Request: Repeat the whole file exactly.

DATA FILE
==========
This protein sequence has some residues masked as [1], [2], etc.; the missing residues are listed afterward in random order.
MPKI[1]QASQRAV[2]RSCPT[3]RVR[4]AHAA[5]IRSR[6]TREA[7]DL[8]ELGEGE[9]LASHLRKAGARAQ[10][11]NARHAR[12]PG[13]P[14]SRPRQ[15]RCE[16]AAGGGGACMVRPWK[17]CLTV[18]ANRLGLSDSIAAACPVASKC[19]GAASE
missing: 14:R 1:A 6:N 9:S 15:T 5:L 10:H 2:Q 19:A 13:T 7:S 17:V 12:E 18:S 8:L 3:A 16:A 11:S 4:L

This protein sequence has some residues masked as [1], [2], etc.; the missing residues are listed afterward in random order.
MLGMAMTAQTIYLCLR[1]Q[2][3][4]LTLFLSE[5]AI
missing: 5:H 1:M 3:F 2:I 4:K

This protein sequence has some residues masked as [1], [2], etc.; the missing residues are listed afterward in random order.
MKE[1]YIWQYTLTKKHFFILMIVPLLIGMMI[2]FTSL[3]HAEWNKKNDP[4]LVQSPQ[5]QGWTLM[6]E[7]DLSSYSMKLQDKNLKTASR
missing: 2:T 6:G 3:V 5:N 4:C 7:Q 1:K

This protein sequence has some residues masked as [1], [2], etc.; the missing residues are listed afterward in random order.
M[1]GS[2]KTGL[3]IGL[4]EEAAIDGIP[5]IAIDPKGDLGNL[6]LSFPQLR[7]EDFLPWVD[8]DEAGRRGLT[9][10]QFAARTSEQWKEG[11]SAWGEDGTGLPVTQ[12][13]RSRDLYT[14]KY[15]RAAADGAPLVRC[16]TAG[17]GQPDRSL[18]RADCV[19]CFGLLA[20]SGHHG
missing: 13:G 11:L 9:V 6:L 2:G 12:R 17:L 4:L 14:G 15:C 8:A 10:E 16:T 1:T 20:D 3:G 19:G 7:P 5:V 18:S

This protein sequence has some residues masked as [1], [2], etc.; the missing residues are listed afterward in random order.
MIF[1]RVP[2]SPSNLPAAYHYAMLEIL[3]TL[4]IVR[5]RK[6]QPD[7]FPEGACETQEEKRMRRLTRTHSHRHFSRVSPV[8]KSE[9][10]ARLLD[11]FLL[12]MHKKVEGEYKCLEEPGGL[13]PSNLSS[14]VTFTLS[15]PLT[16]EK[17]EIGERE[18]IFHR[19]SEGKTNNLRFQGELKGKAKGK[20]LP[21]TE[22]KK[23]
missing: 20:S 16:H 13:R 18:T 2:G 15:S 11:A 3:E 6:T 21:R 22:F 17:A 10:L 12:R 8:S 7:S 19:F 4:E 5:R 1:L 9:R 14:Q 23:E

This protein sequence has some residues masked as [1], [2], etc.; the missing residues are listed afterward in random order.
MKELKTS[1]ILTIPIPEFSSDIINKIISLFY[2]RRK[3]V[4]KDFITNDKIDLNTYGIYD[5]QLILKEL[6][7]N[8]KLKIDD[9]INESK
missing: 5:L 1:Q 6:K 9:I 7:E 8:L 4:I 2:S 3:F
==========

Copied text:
This protein sequence has some residues masked as [1], [2], etc.; the missing residues are listed afterward in random order.
MPKI[1]QASQRAV[2]RSCPT[3]RVR[4]AHAA[5]IRSR[6]TREA[7]DL[8]ELGEGE[9]LASHLRKAGARAQ[10][11]NARHAR[12]PG[13]P[14]SRPRQ[15]RCE[16]AAGGGGACMVRPWK[17]CLTV[18]ANRLGLSDSIAAACPVASKC[19]GAASE
missing: 14:R 1:A 6:N 9:S 15:T 5:L 10:H 2:Q 19:A 13:T 7:S 17:V 12:E 18:S 8:L 3:A 16:A 11:S 4:L

This protein sequence has some residues masked as [1], [2], etc.; the missing residues are listed afterward in random order.
MLGMAMTAQTIYLCLR[1]Q[2][3][4]LTLFLSE[5]AI
missing: 5:H 1:M 3:F 2:I 4:K

This protein sequence has some residues masked as [1], [2], etc.; the missing residues are listed afterward in random order.
MKE[1]YIWQYTLTKKHFFILMIVPLLIGMMI[2]FTSL[3]HAEWNKKNDP[4]LVQSPQ[5]QGWTLM[6]E[7]DLSSYSMKLQDKNLKTASR
missing: 2:T 6:G 3:V 5:N 4:C 7:Q 1:K

This protein sequence has some residues masked as [1], [2], etc.; the missing residues are listed afterward in random order.
M[1]GS[2]KTGL[3]IGL[4]EEAAIDGIP[5]IAIDPKGDLGNL[6]LSFPQLR[7]EDFLPWVD[8]DEAGRRGLT[9][10]QFAARTSEQWKEG[11]SAWGEDGTGLPVTQ[12][13]RSRDLYT[14]KY[15]RAAADGAPLVRC[16]TAG[17]GQPDRSL[18]RADCV[19]CFGLLA[20]SGHHG
missing: 13:G 11:L 9:V 6:L 2:G 12:R 17:L 4:L 14:G 15:C 8:A 10:E 16:T 1:T 20:D 3:G 19:G 7:P 5:V 18:S

This protein sequence has some residues masked as [1], [2], etc.; the missing residues are listed afterward in random order.
MIF[1]RVP[2]SPSNLPAAYHYAMLEIL[3]TL[4]IVR[5]RK[6]QPD[7]FPEGACETQEEKRMRRLTRTHSHRHFSRVSPV[8]KSE[9][10]ARLLD[11]FLL[12]MHKKVEGEYKCLEEPGGL[13]PSNLSS[14]VTFTLS[15]PLT[16]EK[17]EIGERE[18]IFHR[19]SEGKTNNLRFQGELKGKAKGK[20]LP[21]TE[22]KK[23]
missing: 20:S 16:H 13:R 18:T 2:G 15:S 11:A 3:E 6:T 21:R 22:F 17:A 10:L 12:R 8:S 7:S 19:F 4:E 5:R 1:L 9:R 14:Q 23:E

This protein sequence has some residues masked as [1], [2], etc.; the missing residues are listed afterward in random order.
MKELKTS[1]ILTIPIPEFSSDIINKIISLFY[2]RRK[3]V[4]KDFITNDKIDLNTYGIYD[5]QLILKEL[6][7]N[8]KLKIDD[9]INESK
missing: 5:L 1:Q 6:K 9:I 7:E 8:L 4:I 2:S 3:F